Originally Posted by boo boo View Post
.The Beatles took inspiration from psychedelia like they did from many other genres that find their way into Sgt Peppers, they made something new out of it and and something that was not common in rock music at the time, making an album that went directly from a 5 minute Raga song with lyrics about Hinduism to a tribute to Music Hall, I wouldn't really call that playing it safe for a rock band back in 1967. This was mostly Paul's project, that certainly plays a part in peoples dislike for this album. I know this album is an easy target for the so called hipsters primarly because it cotrasts with some purist ideals of what rock music should be, in other words it should never be mature, it should always be stupid. I hate people with this attidude, the idea that music NEEDS to be one thing is just foolish
That's quite a good run down of why i like it. It took the avantgarde and made it accessible, so much so that millions everywhere will at the least recognise the cover.
Although i hate When I'm Sixty Four, but you get what i mean.

I'd say 'charming' come to mind before 'pomp' does. There's that edge, but there's still those innocent little pop songs with Ringo bumbling over the top of them.
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Old 06-18-2008, 12:19 PM   #87 (permalink)
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I love When I'm Sixty Four, I've always loved Paul's Music Hall style songs.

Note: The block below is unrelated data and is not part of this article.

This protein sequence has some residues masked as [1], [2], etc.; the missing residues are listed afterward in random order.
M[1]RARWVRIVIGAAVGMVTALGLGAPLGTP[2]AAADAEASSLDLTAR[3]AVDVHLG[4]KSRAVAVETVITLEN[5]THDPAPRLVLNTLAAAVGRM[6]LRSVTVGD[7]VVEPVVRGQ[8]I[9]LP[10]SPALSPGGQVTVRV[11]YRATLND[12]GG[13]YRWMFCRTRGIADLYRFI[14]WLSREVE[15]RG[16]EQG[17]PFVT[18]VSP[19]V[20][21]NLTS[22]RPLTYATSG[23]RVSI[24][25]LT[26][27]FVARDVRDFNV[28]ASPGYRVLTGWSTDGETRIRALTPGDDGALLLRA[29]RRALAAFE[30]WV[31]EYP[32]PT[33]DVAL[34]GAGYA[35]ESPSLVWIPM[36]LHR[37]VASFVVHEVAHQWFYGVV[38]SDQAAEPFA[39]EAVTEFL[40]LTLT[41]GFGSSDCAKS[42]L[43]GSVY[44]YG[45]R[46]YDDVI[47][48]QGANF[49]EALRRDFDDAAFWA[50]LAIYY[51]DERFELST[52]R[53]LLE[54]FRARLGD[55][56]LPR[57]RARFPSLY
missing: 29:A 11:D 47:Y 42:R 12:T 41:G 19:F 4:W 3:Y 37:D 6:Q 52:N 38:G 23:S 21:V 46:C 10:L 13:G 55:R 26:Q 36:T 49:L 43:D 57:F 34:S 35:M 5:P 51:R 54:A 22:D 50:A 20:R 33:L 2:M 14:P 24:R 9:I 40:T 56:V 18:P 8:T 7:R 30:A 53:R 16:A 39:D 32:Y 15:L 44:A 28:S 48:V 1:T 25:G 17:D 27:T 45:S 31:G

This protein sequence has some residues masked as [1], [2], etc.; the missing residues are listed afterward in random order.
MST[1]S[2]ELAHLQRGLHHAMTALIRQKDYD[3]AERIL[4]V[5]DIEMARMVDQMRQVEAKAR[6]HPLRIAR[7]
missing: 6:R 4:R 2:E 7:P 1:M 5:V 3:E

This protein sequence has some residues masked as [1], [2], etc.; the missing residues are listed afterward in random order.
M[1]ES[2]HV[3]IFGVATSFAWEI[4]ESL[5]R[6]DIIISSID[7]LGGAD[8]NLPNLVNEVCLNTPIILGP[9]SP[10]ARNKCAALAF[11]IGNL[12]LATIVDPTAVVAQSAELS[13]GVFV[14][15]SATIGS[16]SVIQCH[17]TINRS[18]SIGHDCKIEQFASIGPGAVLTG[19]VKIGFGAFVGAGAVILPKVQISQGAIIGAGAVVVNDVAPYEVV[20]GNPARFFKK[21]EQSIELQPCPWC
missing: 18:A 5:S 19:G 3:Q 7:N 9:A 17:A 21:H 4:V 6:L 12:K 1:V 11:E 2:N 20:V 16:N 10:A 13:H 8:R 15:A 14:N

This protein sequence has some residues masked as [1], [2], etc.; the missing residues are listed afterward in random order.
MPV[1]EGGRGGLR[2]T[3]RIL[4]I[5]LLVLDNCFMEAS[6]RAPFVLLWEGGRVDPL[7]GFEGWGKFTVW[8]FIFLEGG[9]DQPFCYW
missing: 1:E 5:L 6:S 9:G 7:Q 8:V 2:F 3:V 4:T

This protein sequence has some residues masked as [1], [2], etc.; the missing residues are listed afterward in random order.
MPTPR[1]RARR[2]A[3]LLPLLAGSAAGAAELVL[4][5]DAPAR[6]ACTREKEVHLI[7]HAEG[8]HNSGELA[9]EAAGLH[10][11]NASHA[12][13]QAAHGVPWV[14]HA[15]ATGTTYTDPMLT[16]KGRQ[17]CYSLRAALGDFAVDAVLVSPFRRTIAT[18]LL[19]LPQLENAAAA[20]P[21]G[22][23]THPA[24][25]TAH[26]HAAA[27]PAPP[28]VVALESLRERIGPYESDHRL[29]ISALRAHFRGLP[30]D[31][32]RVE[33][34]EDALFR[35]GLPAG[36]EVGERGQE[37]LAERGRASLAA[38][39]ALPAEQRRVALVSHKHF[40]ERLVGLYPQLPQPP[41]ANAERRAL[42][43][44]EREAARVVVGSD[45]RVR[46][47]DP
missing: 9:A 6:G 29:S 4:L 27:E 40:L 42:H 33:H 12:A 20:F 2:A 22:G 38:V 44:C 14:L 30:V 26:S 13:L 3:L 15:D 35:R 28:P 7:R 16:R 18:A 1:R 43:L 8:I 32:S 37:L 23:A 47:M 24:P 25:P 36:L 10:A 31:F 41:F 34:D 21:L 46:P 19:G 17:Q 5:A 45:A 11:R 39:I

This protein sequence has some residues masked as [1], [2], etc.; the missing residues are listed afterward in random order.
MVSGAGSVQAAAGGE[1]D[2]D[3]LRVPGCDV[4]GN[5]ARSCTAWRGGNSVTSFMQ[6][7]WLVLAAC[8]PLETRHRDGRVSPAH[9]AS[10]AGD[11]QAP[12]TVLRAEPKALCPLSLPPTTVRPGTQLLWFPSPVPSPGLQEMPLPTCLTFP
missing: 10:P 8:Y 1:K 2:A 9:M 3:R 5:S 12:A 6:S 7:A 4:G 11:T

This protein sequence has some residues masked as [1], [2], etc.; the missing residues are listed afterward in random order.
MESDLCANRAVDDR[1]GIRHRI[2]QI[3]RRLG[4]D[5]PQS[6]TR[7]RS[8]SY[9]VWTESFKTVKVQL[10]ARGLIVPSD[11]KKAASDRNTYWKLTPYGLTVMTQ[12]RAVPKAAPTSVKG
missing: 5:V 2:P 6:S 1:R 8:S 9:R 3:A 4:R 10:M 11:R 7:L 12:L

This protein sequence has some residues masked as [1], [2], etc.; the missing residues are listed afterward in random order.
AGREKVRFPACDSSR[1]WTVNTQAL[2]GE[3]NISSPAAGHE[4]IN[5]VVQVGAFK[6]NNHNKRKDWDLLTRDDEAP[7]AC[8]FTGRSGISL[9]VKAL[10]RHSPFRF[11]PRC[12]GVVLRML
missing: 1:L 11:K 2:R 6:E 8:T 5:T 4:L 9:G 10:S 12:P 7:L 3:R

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Old 06-18-2008, 02:31 PM   #88 (permalink)
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"Follow her down to a bridge by a fountain
Where rocking horse people eat marshmallow pies,
Everyone smiles as you drift past the flowers,
That grow so incredibly high.
Newspaper taxis appear on the shore,
Waiting to take you away.
Climb in the back with your head in the clouds,
And you're gone."

Sounds like a psychedelic acid trip to me.

But I can't hate on this album...it is has always put me in a good mood in even the darkest of times.
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Old 06-18-2008, 04:09 PM   #89 (permalink)
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That dosen't make the whole album psychedelic rock. Sure it has psychedelic elements. But so do many artists that are not psychedelic rock. It's a lot more sophisticated than what people consider to be psychedelic rock.

You can't really pigeonhole an album like Sgt Peppers into any single category. But I think it shares more in common with early progressive rock (before bands like ELP really pomped it up) than anything else.
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Old 06-18-2008, 05:01 PM   #90 (permalink)
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I really can't get too excited about the album on its own merits. It's a typically dull Beatles affair, in my opinion. On the other hand, the incredible influence it had really gives people an excuse to hate it. I can't argue with them. If you're into meticulously crafted albums, perfection and artifice at the expense of raw passion, and "building block" records as opposed to live takes, you likely find Sgt. Pepper a godsend. Personally, I can think of only one good reason to like Sgt. Pepper, and that is the backlash phenomenon. After the album was released, most people tried to fill up their albums with as many tricky effects as possible; the most prominent initial exception was Bob Dylan, who released the brilliant, low-key John Wesley Harding. Most people, though, followed the ambitious production techniques made popular (not invented) by the album. Again, to some people, this is a virtue; for me, though, the best I can say is that the album indirectly led to punk rock.